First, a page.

GALLERY IV

VIRGINIA RESPONDS

“If we can organize the southern states for massive resistance to this order I think in time the rest of the country will realize that racial integration is not going to be accepted in the South.”

— United States Senator Harry F. Byrd, 1956
Virginia was determined not to be like Little Rock. In 1957, after a showdown with Arkansas state officials, President Eisenhower ordered units of the U.S. Army’s 101st Airborne Division to protect students desegregating Central High School. Virginia state officials wanted none of the shouting mobs, federal government intervention, or media attention.

Instead, in 1956, the Virginia General Assembly had empowered the governor to close any schools under court order to desegregate. This statute was the linchpin of Virginia’s program of Massive Resistance, which sought to prevent the implementation of the Brown decision. Citizens groups, such as the Defenders of State Sovereignty and Individual Liberties, pressured state politicians to take a hard line. Virginia’s congressmen called for defiance in Washington, while newspaper editors bolstered the resistance.

The NAACP, however, was intent on fulfilling Brown’s mandate. Massive Resistance culminated in the fall of 1958, when Governor J. Lindsay Almond closed schools in Norfolk, Charlottesville, and Warren County. Those schools remained closed until January 1959, when both federal and state courts declared the 1956 laws unconstitutional. Statewide Massive Resistance was dead, but the General Assembly adopted tuition grant programs and “freedom of choice” plans that succeeded in delay-ing widespread desegregation for almost a decade.

VIRGINIA

RESPONDS

“I am confident the people of Virginia will receive the opinion of the Supreme Court calmly and take time to carefully and dispassionately consider the situation before coming to conclusions on steps which should be taken.”

— Gov. THOMAS STANLEY

LOCAL RESPONSE TO

BROWN II

LOCAL RESPONSE TO BROWN II

“It could be said that the courts ruled at noon that Negroes must be admitted to Prince Edward public schools, to which the county responded at 8 o’clock—there will be no public schools.”

— THE RICHMOND NEWS-LEADER
JUNE 1, 1955

“In our resoluteness let us maintain our perspective. We have taken a stand for principle which we believe is right, namely, separate schools for the white and Negro races in Virginia. Because the county of Prince Edward was chosen as defendant in the integration suit, it has become the focal point of the Court’s implementation. The people of Prince Edward believe they have acted in the best interest not only for this County but for the State of Virginia. Let it be said also that the people of this county are education conscious… ”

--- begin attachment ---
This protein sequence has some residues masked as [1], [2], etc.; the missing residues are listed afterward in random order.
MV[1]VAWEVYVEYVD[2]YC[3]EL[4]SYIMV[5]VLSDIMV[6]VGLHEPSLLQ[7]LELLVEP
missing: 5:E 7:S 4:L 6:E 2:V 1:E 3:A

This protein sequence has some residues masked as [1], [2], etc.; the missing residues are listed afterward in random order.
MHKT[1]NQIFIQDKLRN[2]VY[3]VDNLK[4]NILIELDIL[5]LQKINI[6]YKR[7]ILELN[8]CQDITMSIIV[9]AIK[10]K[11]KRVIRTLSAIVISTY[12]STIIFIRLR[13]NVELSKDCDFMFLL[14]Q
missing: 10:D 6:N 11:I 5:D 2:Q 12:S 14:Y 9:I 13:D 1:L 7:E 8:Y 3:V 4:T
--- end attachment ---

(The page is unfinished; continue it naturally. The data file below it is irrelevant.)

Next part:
FARMVILLE HERALD EDITORIAL
JUNE 7, 1955

MEETING AT JARMAN HALL

DEFENDERS OF STATE SOVEREIGNTY

“The organization will act with determination and firmness to retain by all honorable and legal means segregated schools.”
— WILLIAM B. COCKE, JR., SECRETARY OF THE DEFENDERS

Robert Crawford

A nominating committee including Farmville Herald editor J. Barrye Wall and Congressman Watkins Abbitt selected Prince Edward County School Board Chairman Robert Crawford (ABOVE) to be president of the Defenders.

“Nothing could hurt our cause more than bloodshed.”

“[the real villains are] International Socialists and Communists.”
“The worst obstacle we face in the fight to preserve segregated schools in the South is the white preacher.”
— ROBERT CRAWFORD, SPEAKING BEFORE THE CHARLOTTESVILLE DEFENDERS

BOB SMITH,
THEY CLOSED THEIR SCHOOLS,

1965

“In a speech to local Defenders in November, 1954, Editor Wall listed the objectives of the organization as “sovereignty of the states according to spirit of the Constitution,’ ‘salvation of our Republic,’ and ‘preservation of segregated schools, our immediate object.’”
“...the Negro organization of the NAACP has made right much progress in recent years. It’s not the type of progress that we like but it’s done in an orderly way, legally, and with plenty of money and smart lawyers. We ought to organize the same way and see what we can do.”
— J. BARRYE WALL, SPEAKING TO ROBERT CRAWFORD

“Unless something be done, and unless something be done now, integration will begin in Virginia, and, once begun, it like every other vile pestilence, will spread to the point where it has covered the whole body politic. Whether it comes in our day, our children will see the death of our Anglo-Saxon Civilization”

— DEFENDERS "THE PLAN FOR VIRGINIA,"
JUNE 9, 1955

LOCAL

VOICES

THE ALLEN DECISION

[We require] the defendants to receive and consider the applications of such persons for admission to the white high school of the County on a non-racial basis without regard to race or color; and to take immediate steps in this regard to the end that the applications be considered so as to permit the entrance of qualified persons into the white school in the school term beginning September 1959.
— OPINION OF THE U.S. FOURTH CIRCUIT COURT OF APPEALS, ALLEN V. COUNTY SCHOOL BOARD OF PRINCE EDWARD COUNTY.

“In short, the constitutional rights of children not to be discriminated against in school admission on grounds of race or color declared by this Court in the Brown case can neither be nullified openly and directly by state legislators or state executive or judicial officers, nor nullified indirectly by them through evasive schemes for segregation whether attempted ‘ingeniously or ingenuously.’ ”

— CITATION OF THE CIRCUIT COURT OF APPEALS OF THE 1958 SUPREME COURT DECISION COOPER V. AARON IN ALLEN V. COUNTY SCHOOL BOARD OF PRINCE EDWARD COUNTY

JUDGE STERLING HUTCHESON

PRINCE EDWARD SCHOOL FOUNDATION

District Judge Sterling Hutcheson ruled in 1958 that Prince Edward County could take up to ten years to implement the desegregation requirements of the U.S. Supreme Court as issued in May of 1955: “In the present state of unrest and racial tension in the county it would be unwise to attempt to force a change of the system until the entire situation can be considered and adjustments gradually be brought about.”